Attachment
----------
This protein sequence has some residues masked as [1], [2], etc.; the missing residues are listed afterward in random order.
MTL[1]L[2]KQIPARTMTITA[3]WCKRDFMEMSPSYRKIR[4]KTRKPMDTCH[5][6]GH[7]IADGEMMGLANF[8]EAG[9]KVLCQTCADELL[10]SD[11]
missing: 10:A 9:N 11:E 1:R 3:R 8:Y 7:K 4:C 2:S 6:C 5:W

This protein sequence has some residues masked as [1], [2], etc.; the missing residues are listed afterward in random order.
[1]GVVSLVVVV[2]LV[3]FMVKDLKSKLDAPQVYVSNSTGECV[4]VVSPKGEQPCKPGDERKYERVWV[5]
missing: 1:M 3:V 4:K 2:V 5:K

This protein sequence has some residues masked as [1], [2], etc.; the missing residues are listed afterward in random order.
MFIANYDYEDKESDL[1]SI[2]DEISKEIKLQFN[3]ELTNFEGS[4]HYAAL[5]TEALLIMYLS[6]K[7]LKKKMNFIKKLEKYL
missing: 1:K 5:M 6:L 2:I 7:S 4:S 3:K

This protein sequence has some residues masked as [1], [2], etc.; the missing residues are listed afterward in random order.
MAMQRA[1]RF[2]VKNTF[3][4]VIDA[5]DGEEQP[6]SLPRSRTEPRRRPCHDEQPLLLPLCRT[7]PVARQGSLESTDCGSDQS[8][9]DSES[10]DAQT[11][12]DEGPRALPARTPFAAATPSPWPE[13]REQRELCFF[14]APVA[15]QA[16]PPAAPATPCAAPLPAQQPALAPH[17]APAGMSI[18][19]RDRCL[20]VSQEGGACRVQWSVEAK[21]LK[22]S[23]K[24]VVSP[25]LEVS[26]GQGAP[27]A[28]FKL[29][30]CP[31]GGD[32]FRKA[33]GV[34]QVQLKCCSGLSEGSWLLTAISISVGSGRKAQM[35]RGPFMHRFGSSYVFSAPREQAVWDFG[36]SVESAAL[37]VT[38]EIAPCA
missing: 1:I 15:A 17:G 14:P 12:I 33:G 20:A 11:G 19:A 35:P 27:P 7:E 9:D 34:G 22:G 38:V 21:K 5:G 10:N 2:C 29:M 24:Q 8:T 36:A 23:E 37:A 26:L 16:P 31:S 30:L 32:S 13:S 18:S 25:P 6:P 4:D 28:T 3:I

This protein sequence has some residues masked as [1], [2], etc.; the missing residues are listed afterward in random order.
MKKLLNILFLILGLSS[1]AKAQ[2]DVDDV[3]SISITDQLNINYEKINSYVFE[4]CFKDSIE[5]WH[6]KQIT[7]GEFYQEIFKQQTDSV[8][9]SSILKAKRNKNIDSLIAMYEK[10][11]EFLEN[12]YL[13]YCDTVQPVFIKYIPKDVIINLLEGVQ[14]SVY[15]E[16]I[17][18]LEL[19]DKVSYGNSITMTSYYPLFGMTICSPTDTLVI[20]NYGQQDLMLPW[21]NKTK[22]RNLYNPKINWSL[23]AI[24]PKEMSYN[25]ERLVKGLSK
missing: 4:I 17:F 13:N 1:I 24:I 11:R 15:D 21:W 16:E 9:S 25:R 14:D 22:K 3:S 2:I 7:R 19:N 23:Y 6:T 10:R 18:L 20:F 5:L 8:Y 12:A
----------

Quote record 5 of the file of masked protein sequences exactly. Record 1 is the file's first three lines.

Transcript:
This protein sequence has some residues masked as [1], [2], etc.; the missing residues are listed afterward in random order.
MKKLLNILFLILGLSS[1]AKAQ[2]DVDDV[3]SISITDQLNINYEKINSYVFE[4]CFKDSIE[5]WH[6]KQIT[7]GEFYQEIFKQQTDSV[8][9]SSILKAKRNKNIDSLIAMYEK[10][11]EFLEN[12]YL[13]YCDTVQPVFIKYIPKDVIINLLEGVQ[14]SVY[15]E[16]I[17][18]LEL[19]DKVSYGNSITMTSYYPLFGMTICSPTDTLVI[20]NYGQQDLMLPW[21]NKTK[22]RNLYNPKINWSL[23]AI[24]PKEMSYN[25]ERLVKGLSK
missing: 4:I 17:F 13:N 1:I 24:I 11:R 15:D 21:W 16:E 9:S 25:R 14:D 22:K 3:S 2:I 7:R 19:N 23:Y 6:T 10:R 18:L 20:F 5:L 8:Y 12:A